The first question many people have when purchasing their first DSLR (translation: expensive) camera is which brand to buy.  Honestly, if you have enough money to spend, any brand will do what you want it to do.  However, if you have a limited budget, you should do some price checking and research on your own.  Maybe the options and price of the Nikon D40 suit your needs, or maybe you want some more room to maneuver and look into the Sony A350.  Maybe you want to get serious and splurge on a Canon 50D or maybe you’re concerned about operating in unfavourable weather conditions and opt for a Nikon D300.  Maybe you want to go full pro with a full size sensor.  The best way to determine what camera to buy is to figure out what you want to do first, and then find a camera that meets your needs and budget.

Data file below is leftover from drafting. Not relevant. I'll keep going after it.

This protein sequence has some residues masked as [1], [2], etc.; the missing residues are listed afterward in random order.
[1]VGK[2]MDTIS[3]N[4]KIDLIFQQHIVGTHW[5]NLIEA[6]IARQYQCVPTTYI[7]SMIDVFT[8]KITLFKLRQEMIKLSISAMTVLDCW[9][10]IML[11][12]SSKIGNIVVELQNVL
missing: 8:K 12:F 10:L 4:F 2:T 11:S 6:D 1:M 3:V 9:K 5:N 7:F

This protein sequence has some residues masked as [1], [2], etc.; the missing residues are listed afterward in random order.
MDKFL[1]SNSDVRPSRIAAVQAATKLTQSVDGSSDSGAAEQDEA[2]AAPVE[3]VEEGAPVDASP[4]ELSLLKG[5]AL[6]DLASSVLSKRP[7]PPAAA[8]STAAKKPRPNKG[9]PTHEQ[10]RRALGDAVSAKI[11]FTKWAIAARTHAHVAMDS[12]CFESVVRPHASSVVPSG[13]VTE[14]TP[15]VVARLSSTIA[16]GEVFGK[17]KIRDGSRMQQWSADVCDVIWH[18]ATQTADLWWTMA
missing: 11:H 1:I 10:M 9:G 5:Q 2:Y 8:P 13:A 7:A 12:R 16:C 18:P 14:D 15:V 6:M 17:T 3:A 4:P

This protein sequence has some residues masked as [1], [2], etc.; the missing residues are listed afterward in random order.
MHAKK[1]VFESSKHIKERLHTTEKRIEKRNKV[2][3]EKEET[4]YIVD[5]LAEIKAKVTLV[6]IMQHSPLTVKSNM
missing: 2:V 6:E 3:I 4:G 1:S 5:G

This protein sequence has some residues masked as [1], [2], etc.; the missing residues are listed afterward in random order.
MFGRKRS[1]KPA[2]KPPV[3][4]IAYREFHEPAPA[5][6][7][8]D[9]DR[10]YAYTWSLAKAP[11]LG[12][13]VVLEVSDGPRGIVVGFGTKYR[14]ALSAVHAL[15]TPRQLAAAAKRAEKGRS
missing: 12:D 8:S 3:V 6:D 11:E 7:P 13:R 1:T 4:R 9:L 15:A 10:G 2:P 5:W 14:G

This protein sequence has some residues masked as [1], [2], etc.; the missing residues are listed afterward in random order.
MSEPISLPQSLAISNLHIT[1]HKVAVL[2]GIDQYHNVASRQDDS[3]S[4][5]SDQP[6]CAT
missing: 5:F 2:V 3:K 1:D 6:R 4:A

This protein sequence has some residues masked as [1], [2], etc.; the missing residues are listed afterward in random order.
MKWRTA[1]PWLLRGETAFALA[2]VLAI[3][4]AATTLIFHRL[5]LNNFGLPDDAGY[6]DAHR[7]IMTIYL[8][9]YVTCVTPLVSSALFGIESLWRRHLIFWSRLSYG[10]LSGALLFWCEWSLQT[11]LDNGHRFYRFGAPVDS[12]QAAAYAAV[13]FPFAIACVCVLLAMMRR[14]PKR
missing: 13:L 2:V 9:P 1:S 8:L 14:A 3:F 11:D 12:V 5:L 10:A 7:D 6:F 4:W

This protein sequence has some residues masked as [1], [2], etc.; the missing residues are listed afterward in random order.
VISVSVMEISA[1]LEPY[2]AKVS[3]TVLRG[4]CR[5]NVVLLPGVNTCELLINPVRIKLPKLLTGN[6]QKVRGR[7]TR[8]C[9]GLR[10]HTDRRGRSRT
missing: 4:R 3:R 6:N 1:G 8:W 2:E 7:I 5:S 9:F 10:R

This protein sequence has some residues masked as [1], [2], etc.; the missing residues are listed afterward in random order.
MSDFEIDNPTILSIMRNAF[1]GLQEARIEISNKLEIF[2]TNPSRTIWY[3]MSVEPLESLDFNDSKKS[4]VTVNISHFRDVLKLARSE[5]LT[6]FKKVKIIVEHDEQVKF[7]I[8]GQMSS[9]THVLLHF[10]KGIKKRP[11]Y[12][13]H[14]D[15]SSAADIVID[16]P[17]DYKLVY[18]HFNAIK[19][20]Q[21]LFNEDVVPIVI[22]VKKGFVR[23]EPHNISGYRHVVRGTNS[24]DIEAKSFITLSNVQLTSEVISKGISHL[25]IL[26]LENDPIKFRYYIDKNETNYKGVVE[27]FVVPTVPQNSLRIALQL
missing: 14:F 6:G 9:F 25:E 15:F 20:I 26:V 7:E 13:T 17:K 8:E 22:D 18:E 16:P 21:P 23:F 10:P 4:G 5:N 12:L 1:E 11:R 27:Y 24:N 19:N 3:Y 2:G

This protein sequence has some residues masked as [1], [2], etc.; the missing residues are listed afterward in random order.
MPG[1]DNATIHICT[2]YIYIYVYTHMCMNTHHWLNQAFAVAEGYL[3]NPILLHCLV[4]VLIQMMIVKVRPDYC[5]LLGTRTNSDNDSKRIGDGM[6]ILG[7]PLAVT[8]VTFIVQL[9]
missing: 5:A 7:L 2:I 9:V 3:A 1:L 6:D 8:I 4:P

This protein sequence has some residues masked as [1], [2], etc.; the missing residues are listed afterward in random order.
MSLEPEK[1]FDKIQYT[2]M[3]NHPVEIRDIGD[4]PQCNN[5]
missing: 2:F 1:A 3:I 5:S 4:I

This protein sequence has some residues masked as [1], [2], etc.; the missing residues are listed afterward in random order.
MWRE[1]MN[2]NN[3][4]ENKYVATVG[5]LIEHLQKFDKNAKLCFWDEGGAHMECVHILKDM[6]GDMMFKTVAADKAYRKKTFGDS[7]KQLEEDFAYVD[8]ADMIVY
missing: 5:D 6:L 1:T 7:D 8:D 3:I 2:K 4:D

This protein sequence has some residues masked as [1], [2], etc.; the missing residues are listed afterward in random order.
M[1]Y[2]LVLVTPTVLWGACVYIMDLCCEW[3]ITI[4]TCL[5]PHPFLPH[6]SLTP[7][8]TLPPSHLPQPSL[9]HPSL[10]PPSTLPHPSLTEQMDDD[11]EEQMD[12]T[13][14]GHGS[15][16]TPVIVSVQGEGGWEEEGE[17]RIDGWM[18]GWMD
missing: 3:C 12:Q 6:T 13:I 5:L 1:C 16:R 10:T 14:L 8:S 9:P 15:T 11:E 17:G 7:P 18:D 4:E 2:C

You also may want to consider using the brand your friends use, if only to borrow their lenses!

You will hear this line from most every photographer: the lens is more important than the camera.  (Of course, the photographer behind the lens is the most important!)  Investing in a good camera body is not necessarily a bad thing but investing in good lenses is never a bad thing.  Good glass offers superior clarity, durability (which can be heavier), and include extra features like Image Stabilization or Vibration Reduction which is ideal for lenses with longer focal lengths (or photographers like yours truly who can’t hold a camera steady to save their life).  Camera bodies often become obsolete within a few years while quality lenses remain useful for decades.  Buy what you need (wide angle, macro, telephoto) and keep an arsenal of lenses tailored to your style of shooting.

Another question that has been raised is the importance of post-editing.  Very rarely do I take something straight from the camera without editing.  Here is an example:

Seal The Deal by trevg